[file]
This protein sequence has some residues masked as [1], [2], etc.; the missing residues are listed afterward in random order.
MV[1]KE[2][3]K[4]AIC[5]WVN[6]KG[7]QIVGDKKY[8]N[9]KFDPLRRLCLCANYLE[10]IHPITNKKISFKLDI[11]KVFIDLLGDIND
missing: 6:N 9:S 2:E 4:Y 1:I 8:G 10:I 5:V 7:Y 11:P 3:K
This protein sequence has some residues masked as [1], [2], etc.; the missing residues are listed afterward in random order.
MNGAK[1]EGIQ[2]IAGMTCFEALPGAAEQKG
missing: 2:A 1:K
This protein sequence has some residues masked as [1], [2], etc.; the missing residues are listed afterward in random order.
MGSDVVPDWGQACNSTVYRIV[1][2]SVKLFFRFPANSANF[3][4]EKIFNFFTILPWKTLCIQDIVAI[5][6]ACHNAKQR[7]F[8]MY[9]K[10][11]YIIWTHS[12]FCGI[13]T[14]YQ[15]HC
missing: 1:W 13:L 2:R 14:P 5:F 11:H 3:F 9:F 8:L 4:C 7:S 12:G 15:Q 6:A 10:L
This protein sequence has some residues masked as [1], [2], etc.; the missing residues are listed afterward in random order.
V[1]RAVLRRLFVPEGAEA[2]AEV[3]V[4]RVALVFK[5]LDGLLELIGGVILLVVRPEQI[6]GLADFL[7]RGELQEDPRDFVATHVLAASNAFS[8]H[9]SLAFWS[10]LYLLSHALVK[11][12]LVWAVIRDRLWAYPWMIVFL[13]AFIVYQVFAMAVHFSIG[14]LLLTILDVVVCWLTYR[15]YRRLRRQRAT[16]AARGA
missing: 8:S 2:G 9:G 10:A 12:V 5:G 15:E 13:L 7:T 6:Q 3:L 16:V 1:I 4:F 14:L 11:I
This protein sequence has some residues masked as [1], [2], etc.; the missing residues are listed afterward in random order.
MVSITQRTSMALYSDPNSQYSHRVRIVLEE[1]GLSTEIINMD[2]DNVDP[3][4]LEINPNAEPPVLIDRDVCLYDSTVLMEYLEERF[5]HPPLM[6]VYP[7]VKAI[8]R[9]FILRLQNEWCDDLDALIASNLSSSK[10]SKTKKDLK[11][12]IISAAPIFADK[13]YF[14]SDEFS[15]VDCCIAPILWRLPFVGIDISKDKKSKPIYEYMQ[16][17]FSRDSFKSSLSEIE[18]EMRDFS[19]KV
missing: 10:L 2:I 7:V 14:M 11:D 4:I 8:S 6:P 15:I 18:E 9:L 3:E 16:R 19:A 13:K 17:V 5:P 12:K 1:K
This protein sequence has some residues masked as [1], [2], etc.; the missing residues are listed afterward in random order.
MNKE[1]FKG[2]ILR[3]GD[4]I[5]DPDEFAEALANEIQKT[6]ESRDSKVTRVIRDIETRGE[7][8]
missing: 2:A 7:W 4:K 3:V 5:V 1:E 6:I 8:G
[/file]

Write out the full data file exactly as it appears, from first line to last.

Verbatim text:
This protein sequence has some residues masked as [1], [2], etc.; the missing residues are listed afterward in random order.
MV[1]KE[2][3]K[4]AIC[5]WVN[6]KG[7]QIVGDKKY[8]N[9]KFDPLRRLCLCANYLE[10]IHPITNKKISFKLDI[11]KVFIDLLGDIND
missing: 6:N 9:S 2:E 4:Y 1:I 8:G 10:I 5:V 7:Y 11:P 3:K
This protein sequence has some residues masked as [1], [2], etc.; the missing residues are listed afterward in random order.
MNGAK[1]EGIQ[2]IAGMTCFEALPGAAEQKG
missing: 2:A 1:K
This protein sequence has some residues masked as [1], [2], etc.; the missing residues are listed afterward in random order.
MGSDVVPDWGQACNSTVYRIV[1][2]SVKLFFRFPANSANF[3][4]EKIFNFFTILPWKTLCIQDIVAI[5][6]ACHNAKQR[7]F[8]MY[9]K[10][11]YIIWTHS[12]FCGI[13]T[14]YQ[15]HC
missing: 1:W 13:L 2:R 14:P 5:F 11:H 3:F 9:F 8:L 4:C 7:S 12:G 15:Q 6:A 10:L
This protein sequence has some residues masked as [1], [2], etc.; the missing residues are listed afterward in random order.
V[1]RAVLRRLFVPEGAEA[2]AEV[3]V[4]RVALVFK[5]LDGLLELIGGVILLVVRPEQI[6]GLADFL[7]RGELQEDPRDFVATHVLAASNAFS[8]H[9]SLAFWS[10]LYLLSHALVK[11][12]LVWAVIRDRLWAYPWMIVFL[13]AFIVYQVFAMAVHFSIG[14]LLLTILDVVVCWLTYR[15]YRRLRRQRAT[16]AARGA
missing: 8:S 2:G 9:G 10:A 12:V 5:G 15:E 13:L 7:T 6:Q 3:L 16:V 1:I 4:F 14:L 11:I
This protein sequence has some residues masked as [1], [2], etc.; the missing residues are listed afterward in random order.
MVSITQRTSMALYSDPNSQYSHRVRIVLEE[1]GLSTEIINMD[2]DNVDP[3][4]LEINPNAEPPVLIDRDVCLYDSTVLMEYLEERF[5]HPPLM[6]VYP[7]VKAI[8]R[9]FILRLQNEWCDDLDALIASNLSSSK[10]SKTKKDLK[11][12]IISAAPIFADK[13]YF[14]SDEFS[15]VDCCIAPILWRLPFVGIDISKDKKSKPIYEYMQ[16][17]FSRDSFKSSLSEIE[18]EMRDFS[19]KV
missing: 10:L 2:I 7:V 14:M 11:D 4:I 8:S 6:P 15:I 18:E 9:L 3:E 16:R 19:A 13:K 17:V 5:P 12:K 1:K
This protein sequence has some residues masked as [1], [2], etc.; the missing residues are listed afterward in random order.
MNKE[1]FKG[2]ILR[3]GD[4]I[5]DPDEFAEALANEIQKT[6]ESRDSKVTRVIRDIETRGE[7][8]
missing: 2:A 7:W 4:K 3:V 5:V 1:E 6:I 8:G